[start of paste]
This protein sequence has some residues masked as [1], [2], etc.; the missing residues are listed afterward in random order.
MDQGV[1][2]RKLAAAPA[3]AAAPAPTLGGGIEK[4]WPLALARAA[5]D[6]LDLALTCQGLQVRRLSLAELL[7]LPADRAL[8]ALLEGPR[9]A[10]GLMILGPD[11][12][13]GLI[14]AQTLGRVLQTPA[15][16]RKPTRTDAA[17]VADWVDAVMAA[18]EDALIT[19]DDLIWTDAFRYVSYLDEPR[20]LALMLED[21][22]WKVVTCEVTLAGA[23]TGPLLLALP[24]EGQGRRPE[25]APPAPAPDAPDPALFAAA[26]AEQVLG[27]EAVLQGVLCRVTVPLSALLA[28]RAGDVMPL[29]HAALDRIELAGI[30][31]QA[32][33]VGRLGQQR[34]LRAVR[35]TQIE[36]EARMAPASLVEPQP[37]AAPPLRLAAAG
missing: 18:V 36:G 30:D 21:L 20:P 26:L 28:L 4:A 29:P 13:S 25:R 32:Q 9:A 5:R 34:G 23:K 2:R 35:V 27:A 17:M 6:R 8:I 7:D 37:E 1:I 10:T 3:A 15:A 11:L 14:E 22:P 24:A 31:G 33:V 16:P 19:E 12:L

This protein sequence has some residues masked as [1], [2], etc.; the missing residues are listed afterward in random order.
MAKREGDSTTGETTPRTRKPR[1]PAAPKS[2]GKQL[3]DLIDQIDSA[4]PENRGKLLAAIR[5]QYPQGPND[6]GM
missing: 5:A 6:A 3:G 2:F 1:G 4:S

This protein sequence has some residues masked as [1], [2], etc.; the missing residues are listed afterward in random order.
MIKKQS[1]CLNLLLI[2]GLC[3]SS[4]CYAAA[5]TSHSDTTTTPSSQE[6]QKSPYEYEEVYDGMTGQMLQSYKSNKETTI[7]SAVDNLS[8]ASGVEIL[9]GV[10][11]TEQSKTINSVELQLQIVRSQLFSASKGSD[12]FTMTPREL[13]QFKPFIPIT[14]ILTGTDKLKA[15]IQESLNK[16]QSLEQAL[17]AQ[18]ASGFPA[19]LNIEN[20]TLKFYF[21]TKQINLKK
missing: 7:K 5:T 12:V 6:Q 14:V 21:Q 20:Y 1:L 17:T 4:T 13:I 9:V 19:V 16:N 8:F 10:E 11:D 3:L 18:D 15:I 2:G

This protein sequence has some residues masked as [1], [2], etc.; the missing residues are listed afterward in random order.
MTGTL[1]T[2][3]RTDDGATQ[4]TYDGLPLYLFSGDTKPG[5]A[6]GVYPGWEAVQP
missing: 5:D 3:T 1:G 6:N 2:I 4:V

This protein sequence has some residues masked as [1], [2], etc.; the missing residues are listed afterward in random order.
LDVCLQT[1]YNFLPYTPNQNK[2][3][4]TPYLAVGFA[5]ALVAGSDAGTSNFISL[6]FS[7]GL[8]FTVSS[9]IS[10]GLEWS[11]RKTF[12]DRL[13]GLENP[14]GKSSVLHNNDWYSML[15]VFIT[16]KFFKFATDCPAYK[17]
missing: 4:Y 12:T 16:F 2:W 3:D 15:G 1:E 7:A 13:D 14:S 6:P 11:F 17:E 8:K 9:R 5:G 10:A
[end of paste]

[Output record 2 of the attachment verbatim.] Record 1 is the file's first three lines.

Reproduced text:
This protein sequence has some residues masked as [1], [2], etc.; the missing residues are listed afterward in random order.
MAKREGDSTTGETTPRTRKPR[1]PAAPKS[2]GKQL[3]DLIDQIDSA[4]PENRGKLLAAIR[5]QYPQGPND[6]GM
missing: 5:A 6:A 3:G 2:F 1:G 4:S